Handling the Heat When You Have Heart Pain

Hot weather advice for people with angina

MONDAY, May 26, 2003 (HealthDayNews) -- As the summer season unofficially kicks off today, the millions of Americans who have angina need to be aware that hot weather can spell trouble for them.

Summer heat can raise the body temperature and result in increased blood pressure and heart rate, which can be harmful for someone with angina, says the Preventive Cardiovascular Nurses Association (PCNA).

If you have angina, the PCNA has some advice on how you can cope with the hot weather.

When it comes to exercise, start slow. Exertion can bring on angina. When the weather warms up, people with angina who already have an exercise program should avoid overexertion and should move slowly from their indoor winter exercise program to an outdoor summer program.

People who are new to regular exercise should start an exercise program in the spring before it gets too hot. For example, add short 10-minute walks each day. If you want to start exercising, you may also want to make an appointment with a local cardiac rehabilitation program for advice.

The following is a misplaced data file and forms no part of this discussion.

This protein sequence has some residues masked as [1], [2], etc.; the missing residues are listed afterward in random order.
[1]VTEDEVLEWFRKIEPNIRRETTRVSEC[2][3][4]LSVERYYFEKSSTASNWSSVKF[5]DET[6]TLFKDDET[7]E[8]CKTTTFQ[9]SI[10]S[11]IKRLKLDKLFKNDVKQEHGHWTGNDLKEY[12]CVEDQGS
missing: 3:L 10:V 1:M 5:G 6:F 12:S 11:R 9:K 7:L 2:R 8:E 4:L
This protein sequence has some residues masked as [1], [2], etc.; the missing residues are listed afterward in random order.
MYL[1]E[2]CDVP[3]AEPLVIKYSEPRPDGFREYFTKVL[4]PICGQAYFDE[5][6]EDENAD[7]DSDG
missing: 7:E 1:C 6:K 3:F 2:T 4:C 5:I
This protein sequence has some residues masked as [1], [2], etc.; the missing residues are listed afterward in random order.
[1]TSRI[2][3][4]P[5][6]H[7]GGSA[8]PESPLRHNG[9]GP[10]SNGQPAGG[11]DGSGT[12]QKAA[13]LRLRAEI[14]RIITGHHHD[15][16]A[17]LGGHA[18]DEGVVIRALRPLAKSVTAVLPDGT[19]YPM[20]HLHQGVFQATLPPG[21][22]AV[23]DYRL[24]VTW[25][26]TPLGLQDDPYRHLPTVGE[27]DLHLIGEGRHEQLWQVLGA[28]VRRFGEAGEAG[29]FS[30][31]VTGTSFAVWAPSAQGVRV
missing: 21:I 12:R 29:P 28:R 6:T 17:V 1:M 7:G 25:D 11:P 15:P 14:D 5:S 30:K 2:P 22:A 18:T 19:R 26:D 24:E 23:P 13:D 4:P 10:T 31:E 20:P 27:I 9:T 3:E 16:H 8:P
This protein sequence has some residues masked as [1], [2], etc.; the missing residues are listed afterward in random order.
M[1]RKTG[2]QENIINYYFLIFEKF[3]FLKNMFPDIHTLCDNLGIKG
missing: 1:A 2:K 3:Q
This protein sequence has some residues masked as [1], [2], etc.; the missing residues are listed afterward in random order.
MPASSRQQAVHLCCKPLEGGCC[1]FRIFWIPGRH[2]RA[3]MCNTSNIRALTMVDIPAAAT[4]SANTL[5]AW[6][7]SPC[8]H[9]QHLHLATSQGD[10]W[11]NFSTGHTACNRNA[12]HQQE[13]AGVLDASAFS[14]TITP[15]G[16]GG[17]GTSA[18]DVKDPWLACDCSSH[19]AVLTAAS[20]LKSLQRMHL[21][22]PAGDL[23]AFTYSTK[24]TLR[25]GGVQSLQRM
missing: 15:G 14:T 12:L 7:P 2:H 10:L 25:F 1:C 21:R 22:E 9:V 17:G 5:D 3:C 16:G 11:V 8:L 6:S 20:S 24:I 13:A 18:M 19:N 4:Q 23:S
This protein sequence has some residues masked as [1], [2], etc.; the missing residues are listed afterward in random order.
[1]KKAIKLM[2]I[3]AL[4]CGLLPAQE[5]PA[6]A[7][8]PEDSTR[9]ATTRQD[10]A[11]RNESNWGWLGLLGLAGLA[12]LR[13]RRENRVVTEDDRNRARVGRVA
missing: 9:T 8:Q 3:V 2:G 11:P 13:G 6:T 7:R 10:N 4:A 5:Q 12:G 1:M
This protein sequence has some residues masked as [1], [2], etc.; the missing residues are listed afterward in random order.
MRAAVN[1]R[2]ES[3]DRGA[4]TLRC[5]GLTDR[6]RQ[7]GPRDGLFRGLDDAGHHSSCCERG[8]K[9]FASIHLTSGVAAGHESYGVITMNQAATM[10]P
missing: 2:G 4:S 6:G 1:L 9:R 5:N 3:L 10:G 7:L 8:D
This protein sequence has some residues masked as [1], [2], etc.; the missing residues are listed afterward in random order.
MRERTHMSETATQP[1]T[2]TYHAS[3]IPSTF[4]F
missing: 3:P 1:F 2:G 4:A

Make sure you keep your cool. Heat and humidity make your heart work harder and bring on angina symptoms. Wear loose-fitting and light clothing. Don't exercise in midday and drink enough water.

Keep your nitroglycerin handy so you can find it quickly if you do suffer angina symptoms. If you're traveling, remember to keep all medications and prescription information in a carry-on bag.

Keep the fun in family fun. Getting together with relatives can be fun, but it can also be stressful. People with angina need to avoid both physical and emotional overexertion.

Angina affects about 6.6 million people in the United States. About 400,000 are diagnosed each year. Symptoms include shortness of breath, fatigue and pain or discomfort in the chest, arm, neck and back.

More information

Here's where you can learn more about angina.

Robert Preidt

Robert Preidt

Published on May 26, 2003

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